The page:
Obama looks to find his economic voice

Published 9:53 am Wednesday, October 1, 2014

WASHINGTON  — President Barack Obama’s escalating military campaign in Iraq and Syria has drowned out the economic pitch he hoped would help salvage a midterm election that has been favoring Republicans. But the airstrikes against Islamic State extremists have also introduced a new complicating factor into the fall campaign, forcing both sides to reassess their closing political messages.

Obama is drawing new attention to the nation’s recovery from the Great Recession with a speech Thursday at Northwestern University, linking U.S. stature abroad to economic strength at home. It is a delicate argument for a president whose handling of pocketbook issues remains unpopular and who acknowledges many have not benefited from the upturn.

Senior administration officials insist that unlike George W. Bush in 2002, Obama does not plan to make national security and the threat of Middle East extremism the centerpiece of his message for the homestretch of the fall campaign. Yet they acknowledge the matter will be impossible for Obama and Democrats to ignore.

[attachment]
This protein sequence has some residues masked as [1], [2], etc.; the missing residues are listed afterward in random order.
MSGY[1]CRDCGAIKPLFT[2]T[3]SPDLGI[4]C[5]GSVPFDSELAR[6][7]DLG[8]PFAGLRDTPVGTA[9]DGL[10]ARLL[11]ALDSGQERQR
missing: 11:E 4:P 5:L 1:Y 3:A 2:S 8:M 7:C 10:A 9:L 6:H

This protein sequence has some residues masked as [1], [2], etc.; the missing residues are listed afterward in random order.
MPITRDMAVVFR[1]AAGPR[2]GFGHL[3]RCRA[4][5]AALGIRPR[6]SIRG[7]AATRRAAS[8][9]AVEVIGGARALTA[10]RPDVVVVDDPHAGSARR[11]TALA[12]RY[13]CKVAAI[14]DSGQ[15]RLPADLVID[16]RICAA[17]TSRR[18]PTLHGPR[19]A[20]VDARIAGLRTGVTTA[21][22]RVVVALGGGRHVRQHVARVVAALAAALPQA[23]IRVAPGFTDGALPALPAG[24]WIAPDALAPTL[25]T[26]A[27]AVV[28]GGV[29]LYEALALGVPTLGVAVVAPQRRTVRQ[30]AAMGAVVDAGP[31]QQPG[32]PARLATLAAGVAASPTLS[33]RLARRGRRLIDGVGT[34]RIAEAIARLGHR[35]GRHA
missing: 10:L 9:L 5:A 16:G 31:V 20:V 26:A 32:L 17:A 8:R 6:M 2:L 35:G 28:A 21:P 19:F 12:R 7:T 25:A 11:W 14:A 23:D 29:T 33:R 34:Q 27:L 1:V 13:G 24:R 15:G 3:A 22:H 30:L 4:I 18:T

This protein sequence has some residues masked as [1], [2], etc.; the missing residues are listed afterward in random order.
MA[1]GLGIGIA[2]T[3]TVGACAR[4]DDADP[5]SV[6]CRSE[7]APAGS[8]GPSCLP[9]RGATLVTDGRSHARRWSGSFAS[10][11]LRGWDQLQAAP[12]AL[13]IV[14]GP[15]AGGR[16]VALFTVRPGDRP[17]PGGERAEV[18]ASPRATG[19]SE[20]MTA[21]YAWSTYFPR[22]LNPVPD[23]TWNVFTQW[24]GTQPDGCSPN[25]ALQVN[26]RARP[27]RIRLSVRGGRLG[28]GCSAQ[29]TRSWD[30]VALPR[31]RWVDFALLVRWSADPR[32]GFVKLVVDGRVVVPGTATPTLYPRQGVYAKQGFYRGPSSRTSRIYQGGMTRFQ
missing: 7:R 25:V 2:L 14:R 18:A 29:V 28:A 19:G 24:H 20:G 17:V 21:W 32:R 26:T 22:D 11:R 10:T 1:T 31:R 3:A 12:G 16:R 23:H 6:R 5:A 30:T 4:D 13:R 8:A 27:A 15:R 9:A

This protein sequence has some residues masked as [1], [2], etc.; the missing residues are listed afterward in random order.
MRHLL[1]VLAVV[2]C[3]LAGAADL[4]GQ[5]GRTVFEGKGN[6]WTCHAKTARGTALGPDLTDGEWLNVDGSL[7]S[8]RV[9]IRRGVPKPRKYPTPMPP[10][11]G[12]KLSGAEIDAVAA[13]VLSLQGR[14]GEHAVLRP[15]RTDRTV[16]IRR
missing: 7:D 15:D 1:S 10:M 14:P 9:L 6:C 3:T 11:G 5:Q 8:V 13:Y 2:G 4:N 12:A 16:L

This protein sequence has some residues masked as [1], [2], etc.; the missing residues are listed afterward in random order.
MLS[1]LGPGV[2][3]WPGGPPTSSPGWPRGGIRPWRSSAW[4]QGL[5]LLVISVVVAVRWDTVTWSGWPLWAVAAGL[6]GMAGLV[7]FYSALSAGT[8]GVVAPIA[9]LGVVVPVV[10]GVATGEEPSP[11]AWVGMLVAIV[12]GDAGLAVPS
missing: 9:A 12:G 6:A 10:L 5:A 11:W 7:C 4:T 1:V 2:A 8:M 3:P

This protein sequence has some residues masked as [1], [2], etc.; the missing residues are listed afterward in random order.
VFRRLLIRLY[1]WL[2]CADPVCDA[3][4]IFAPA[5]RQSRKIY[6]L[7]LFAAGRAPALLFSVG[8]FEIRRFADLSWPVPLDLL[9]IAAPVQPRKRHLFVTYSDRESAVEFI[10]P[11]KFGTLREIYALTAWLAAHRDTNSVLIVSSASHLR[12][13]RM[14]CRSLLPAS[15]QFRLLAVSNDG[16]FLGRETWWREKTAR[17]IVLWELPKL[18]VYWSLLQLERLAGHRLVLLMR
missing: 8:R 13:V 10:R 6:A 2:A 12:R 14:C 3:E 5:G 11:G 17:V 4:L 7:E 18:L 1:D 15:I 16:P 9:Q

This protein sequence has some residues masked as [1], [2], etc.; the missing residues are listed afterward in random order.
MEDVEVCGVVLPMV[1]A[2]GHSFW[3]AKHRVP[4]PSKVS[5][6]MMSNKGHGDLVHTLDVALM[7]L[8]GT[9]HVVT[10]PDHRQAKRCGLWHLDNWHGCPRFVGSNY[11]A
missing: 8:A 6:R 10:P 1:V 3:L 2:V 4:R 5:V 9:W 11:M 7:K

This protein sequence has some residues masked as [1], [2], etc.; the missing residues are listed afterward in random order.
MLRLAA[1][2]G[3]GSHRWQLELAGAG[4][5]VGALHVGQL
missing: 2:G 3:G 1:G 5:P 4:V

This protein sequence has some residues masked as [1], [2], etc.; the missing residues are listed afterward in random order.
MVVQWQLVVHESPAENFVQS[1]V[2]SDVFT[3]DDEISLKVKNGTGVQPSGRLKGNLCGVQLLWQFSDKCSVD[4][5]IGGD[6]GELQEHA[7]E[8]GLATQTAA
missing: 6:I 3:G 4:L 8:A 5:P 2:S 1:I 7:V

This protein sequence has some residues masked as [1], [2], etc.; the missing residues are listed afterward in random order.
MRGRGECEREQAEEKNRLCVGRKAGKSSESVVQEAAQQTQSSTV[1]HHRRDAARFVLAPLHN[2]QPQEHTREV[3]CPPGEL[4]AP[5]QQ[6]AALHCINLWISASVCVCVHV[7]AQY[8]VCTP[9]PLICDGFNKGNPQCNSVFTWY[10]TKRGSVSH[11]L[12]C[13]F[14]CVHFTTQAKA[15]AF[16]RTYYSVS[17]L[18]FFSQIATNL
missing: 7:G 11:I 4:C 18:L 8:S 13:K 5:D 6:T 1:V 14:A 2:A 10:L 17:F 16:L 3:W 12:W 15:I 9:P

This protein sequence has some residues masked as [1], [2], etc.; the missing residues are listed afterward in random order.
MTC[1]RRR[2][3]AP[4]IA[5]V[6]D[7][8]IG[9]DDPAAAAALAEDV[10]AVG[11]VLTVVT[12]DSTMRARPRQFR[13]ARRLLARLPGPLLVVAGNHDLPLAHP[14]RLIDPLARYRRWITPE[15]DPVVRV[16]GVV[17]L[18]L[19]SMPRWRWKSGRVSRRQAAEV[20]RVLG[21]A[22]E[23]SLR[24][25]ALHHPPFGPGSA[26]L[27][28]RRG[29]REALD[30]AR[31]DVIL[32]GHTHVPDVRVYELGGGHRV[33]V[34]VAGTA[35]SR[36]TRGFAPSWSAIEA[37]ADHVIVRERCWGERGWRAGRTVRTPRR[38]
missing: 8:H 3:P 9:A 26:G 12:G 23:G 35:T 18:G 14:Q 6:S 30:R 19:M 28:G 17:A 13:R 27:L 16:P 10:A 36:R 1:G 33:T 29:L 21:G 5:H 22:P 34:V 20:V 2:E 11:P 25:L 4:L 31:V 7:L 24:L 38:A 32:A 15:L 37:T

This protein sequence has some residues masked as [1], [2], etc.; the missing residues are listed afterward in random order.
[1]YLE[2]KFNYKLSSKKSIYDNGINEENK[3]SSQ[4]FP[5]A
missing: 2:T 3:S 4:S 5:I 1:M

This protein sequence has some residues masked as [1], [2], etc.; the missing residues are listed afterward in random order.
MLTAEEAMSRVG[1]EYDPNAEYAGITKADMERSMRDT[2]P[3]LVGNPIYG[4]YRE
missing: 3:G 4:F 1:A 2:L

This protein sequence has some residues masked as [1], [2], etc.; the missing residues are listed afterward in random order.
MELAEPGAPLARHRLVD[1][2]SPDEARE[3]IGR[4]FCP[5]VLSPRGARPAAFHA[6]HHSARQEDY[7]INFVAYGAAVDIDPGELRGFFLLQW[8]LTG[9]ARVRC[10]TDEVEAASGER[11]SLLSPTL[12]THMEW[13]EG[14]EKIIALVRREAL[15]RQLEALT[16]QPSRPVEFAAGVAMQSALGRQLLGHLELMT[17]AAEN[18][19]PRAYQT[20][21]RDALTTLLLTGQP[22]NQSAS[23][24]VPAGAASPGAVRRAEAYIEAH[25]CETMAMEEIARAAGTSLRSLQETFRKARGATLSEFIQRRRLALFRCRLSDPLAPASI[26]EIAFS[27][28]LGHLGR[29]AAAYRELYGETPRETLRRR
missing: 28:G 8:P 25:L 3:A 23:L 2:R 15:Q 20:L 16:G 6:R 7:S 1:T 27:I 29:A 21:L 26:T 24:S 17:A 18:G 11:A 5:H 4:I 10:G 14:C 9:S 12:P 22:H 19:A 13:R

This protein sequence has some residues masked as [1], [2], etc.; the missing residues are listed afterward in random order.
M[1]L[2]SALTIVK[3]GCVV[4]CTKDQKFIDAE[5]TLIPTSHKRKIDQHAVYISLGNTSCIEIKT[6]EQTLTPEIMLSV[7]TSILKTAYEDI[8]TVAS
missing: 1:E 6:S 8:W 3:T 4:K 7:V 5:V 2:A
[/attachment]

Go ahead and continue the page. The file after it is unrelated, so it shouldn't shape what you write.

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“You’d like to be able to be talking about the economy in September, but this is a really important piece of business for the president of the United States to do,” said Jennifer Palmieri, the White House communications director. “I don’t think it’s time lost.”

Republicans, too, have had to confront the new dynamic posed by the airstrikes.